International Competitiveness of Automotive Industry in the Uk

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International Competitiveness of Automotive Industry in the UK

1. Introduction
The automotive industry which has been treated as an imperative contributor to the global economy, plays an essential role supporting the growth of the UK’s economy. According to the figure provided by OICA (2009), in 2008 this industry produced roughly 1,649,515 automobiles, ranking it 4th in Europe in terms of the whole output. Until now, there are about forty firms manufacturing vehicles in UK (LowCVP, 2010). In accordance with the House of Commons (2009), the total turnover of the domestic retail automotive industry is 14 billion pounds per year, while this sector provides about 570,000 jobs in 70,000 businesses.

Generally speaking the automotive industry has two different parts: the manufacture of automobiles and components; and the vehicle trade in terms of retail, distribution and relevant services (BIS, 2011). When it comes to the manufacturing process, it has gone through a host of evolutions. In the beginning, the whole industry had low productivity and maintained high level of product differentiation (Bowden and Mckinlay, 1995). Then in the second phase (during 1950s and 1960s), one type of standard vehicle was designed which became popular and therefore fostered the standardisation process of the motor industry. Simultaneously, the increasingly upgraded technologies enhanced both productivity and efficiency of this industry. As for the third phase, it witnessed further advancement of manufacturing process, in which increasing automatic methods were adopted not only to boost output but also to pull down the total costs of manufacturing. In addition a substantial amount of innovative practices were introduced, which helped producers to cater customers’ requirements as well as improving the competitiveness of the whole industry.

In the case of the structure of the UK motor industry, it depends on a complicated and tiered network of suppliers (LowCVP, 2010). According to OECD (2010), the UK already has 2,600 component producers and suppliers, whilst roughly ninety percent of suppliers are small and medium enterprises (SMEs). As been illustrated in the diagram 1, basically the supply chain comprises three tiers of suppliers .

Diagram 1 Tiered network of suppliers

Source: Low Carbon Vehicle Partnership

Tier 1 suppliers consist of a number of large foreign owned companies, which tend to establish their R&D centers outside UK. As for Tier 2 and Tier 3 suppliers, they are usually formed by small or medium sized firms and tend to maintain closer connections with low-level component suppliers. More often than not, their manufacturing process involves more innovative activities than their counterparts in first Tier.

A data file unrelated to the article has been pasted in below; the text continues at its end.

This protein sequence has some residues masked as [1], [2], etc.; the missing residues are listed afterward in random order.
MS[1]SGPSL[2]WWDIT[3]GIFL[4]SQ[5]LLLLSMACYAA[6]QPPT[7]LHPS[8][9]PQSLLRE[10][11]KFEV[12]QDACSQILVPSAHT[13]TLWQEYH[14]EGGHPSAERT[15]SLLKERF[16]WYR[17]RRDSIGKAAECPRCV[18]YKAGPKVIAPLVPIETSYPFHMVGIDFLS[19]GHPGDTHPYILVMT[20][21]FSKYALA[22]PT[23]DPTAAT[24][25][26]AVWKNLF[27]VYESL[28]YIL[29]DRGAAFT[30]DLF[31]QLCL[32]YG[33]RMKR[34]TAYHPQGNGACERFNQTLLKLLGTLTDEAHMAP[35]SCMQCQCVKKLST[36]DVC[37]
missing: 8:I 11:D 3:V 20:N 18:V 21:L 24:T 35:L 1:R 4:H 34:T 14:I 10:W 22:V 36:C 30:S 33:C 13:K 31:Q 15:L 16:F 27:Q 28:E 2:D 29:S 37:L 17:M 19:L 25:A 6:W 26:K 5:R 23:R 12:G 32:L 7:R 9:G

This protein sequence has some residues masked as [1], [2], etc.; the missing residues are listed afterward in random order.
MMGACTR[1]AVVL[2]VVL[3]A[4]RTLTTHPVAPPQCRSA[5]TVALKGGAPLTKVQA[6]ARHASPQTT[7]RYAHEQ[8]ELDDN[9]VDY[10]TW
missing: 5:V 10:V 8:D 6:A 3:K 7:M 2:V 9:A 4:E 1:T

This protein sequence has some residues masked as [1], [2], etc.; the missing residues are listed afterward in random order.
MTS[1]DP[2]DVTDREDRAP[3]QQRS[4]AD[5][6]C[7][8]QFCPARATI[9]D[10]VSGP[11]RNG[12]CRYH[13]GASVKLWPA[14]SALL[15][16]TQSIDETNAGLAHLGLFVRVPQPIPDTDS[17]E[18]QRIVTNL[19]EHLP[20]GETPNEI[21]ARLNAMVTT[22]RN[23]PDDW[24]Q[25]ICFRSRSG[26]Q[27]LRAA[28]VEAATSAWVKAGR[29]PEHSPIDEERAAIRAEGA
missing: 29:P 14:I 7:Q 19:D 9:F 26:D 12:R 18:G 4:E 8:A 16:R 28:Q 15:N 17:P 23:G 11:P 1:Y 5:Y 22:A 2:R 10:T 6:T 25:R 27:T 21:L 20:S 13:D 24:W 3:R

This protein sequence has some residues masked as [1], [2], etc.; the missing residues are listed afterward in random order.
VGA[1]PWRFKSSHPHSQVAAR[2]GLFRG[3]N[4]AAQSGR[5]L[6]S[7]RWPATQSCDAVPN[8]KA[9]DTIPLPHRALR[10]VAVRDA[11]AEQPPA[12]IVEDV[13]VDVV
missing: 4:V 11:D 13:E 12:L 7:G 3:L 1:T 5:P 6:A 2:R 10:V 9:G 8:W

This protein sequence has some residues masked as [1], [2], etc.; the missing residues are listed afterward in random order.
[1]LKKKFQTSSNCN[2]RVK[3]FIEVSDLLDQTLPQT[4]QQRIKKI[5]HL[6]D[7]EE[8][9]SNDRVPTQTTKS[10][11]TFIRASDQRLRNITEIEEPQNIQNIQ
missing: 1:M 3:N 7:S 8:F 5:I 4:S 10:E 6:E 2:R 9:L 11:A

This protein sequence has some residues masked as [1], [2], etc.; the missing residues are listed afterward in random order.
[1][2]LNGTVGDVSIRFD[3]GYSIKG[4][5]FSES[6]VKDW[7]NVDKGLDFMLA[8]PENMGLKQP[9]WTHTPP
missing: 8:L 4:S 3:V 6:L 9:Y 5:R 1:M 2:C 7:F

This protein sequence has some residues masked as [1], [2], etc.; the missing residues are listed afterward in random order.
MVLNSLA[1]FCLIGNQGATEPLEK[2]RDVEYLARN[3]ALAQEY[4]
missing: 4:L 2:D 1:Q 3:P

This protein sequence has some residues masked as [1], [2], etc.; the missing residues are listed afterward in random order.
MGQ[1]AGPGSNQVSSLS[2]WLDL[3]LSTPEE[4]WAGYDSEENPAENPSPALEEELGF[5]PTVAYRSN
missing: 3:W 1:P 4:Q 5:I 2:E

2. Literature Review
International competitiveness can be reinforced when one country generates economic growth through international trades. Hence some literatures of international trade theories may be used to interpret international competitiveness of a nation (Daniel, 2000). Adam Smith is the first person trying to explain why countries participate in the international trade. According to his absolute advantage theory, countries will gain welfare if they export goods or services in which they maintain absolute advantage compared with other nations (Krugman and Obstfeld, 2003). This theory indicates that countries should specialise in what they have absolute advantage which, however, may not necessarily contribute to the benefits from international trade (Smit, 2010). In accordance with Ricardo’s comparative advantage, one country should specialise in the production containing higher efficiency over other countries (Krugman and Obstfeld, 2003). The fact that one country which has no absolute advantage in its manufacturing activities, can still export goods or services that contain lowest absolute disadvantage, may differentiate comparative advantage theory itself from the absolute...
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